Fri 01/07/2022 11:21 AM
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Restructuring experts are waiting for companies that eluded the inevitable since the Covid-19 pandemic began to finally meet their fate.

Issuers that took on expensive debt to extend liquidity runway, capitalized interest payments, and went on a covenant holiday hoping to outrun the pandemic may have to restructure their debt if profitability is not materializing, according to Steve Zelin, partner and global head of PJT Partners’ restructuring and special situations group. Easy money won’t be available forever, Covid-19 refuses to go away, and labor and raw material costs are rising. A lot of companies have now exhausted the tools and flexibility allowed in their credit agreements to raise capital, so now it is purely fundamental credit analysis. Travel, commercial real estate, consumer and entertainment, midstream oil and gas, healthcare, and power industries may all experience stress.

“It’s not just about getting back to the level of profitability in 2019, but also getting back to the growth profile of that,” Zelin said. “Companies will struggle to grow into their pre-pandemic capital structures if they are growing slower now than pre Covid, before considering the incremental debt they took on to extend the runway.”

Long Covid-19

Absent continuous support from the U.S. government, domestic airlines may need to restructure their debt through chapter 11 to make the structural changes necessary to adjust to a new reality of significantly diminished business travel, according to Evan Fleck, partner in Milbank’s financial restructuring group. The only two domestic airlines that don’t rely on business travel right now are Spirit Airlines and Southwest Airlines.

“Domestic airlines and cruise operators took on a tremendous amount of debt during Covid, and if the projections for a return to normalcy or demand just aren't met, we’d expect a significant amount of pressure on them,” Fleck said.

Similarly, the hospitality industry is directly tied to what happens with the continued reopening of the world and a changing business travel model, and there may be more stress there as the expectation of recovering to 2019 occupancy levels has been pushed back to 2023 and beyond, according to Sean Gumbs, senior managing director in FTI Consulting’s corporate finance and restructuring group.

The commercial real estate sector, at the center of changing workplace behaviors, may finally see more restructurings as a result of prolonged decreased demand pressuring liquidity, according to David Hillman, co-head of Proskauer’s private credit restructuring group.

“Landlords can only kick the can for so long and, while that sector appears to have withstood the temporary dislocation caused by the pandemic, it will be increasingly more challenging for landlords, especially those with significant debt, to withstand a more permanent shift in workplace behaviors,” Hillman said.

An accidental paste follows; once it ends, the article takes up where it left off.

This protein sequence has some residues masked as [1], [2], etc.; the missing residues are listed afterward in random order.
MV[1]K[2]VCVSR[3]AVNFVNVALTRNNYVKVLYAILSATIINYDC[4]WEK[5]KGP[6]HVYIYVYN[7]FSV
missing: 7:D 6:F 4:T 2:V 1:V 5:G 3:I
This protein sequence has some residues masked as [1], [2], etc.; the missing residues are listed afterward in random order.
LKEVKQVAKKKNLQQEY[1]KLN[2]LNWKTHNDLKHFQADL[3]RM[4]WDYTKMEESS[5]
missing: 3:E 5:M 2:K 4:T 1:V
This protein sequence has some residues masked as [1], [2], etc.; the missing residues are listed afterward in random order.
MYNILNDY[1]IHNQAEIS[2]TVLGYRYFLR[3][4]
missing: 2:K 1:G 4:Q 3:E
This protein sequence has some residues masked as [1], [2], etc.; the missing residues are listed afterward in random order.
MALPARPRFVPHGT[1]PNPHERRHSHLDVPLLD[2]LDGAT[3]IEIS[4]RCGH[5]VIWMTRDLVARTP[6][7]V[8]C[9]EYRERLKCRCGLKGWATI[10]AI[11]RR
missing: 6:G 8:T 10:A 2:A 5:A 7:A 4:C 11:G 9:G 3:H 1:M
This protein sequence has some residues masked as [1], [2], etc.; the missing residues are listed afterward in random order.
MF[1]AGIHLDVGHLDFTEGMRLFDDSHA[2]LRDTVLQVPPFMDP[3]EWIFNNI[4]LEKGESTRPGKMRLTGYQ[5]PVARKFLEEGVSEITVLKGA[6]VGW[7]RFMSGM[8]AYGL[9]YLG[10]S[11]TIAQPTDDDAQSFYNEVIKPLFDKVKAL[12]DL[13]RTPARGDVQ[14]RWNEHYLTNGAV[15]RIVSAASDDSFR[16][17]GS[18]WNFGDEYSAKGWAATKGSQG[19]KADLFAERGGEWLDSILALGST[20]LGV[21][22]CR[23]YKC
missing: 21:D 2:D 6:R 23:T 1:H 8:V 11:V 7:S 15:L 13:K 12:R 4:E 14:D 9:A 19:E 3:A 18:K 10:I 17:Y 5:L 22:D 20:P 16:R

Inflation, Supply Chain

High labor, transportation and raw material costs are accelerating the need to restructure for companies focused on energy infrastructure, according to John T. Young Jr., senior managing director at Riveron.

“It will be years, even with $80 oil, before production supports demand for capex in the midstream space,” Young noted. “There’s a significant increase in restructuring activity related to infrastructure and midstream construction services. Additionally, lack of support from the current administration has further crippled the outlook for midstream development.”

​Additionally, job preservation, traditionally an important objective for professionals in restructurings, has been stripped from the equation, Young said. In today’s labor market, employees simply walk across the street to be employed by a more creditworthy employer, he said. Retaining labor has become more difficult than ever, and particularly challenging for financially stressed companies, Young added.

Other industries such as meat packing, which rely upon low-skilled workers, are having difficulties filling their workforces, sources said. Other sectors including hydrocarbons and chemicals will also be hit by supply-chain challenges and higher transportation and input costs. While some may be able to pass costs along to consumers, it could take as much as six months for some increases to be pushed through, which could have a significant impact on liquidity, the sources said. Ultimately, companies will need to be much more diligent in cash flow management, they said.

Game Changer

The transformation of business will lead to more restructurings for auto companies because of the shift from cars using combustion engines to electric vehicles, as well as for the less environmentally desirable sectors including coal mining and oil refining, according to Gregg Galardi, head of Ropes & Gray’s global business restructuring practice.

Merchant generators, especially those with coal-weighted portfolios, are likely to face ongoing challenges related to the growth of capacity in renewables and mediocre capacity prices, especially in the PJM Interconnection, the nation’s largest energy market, sources said.

A decline in reimbursement rate, disruptions including the No Surprise Act, long-term effects of Covid-19, high labor costs, and pricing pressure may push more hospitals, healthcare services, nursing homes, and pharmas into distressed territory, sources said. Notable credits that Reorg has been covering include Envision Healthcare, TeamHealth, Air Methods, MultiPlan, Endo and SmileDirectClub.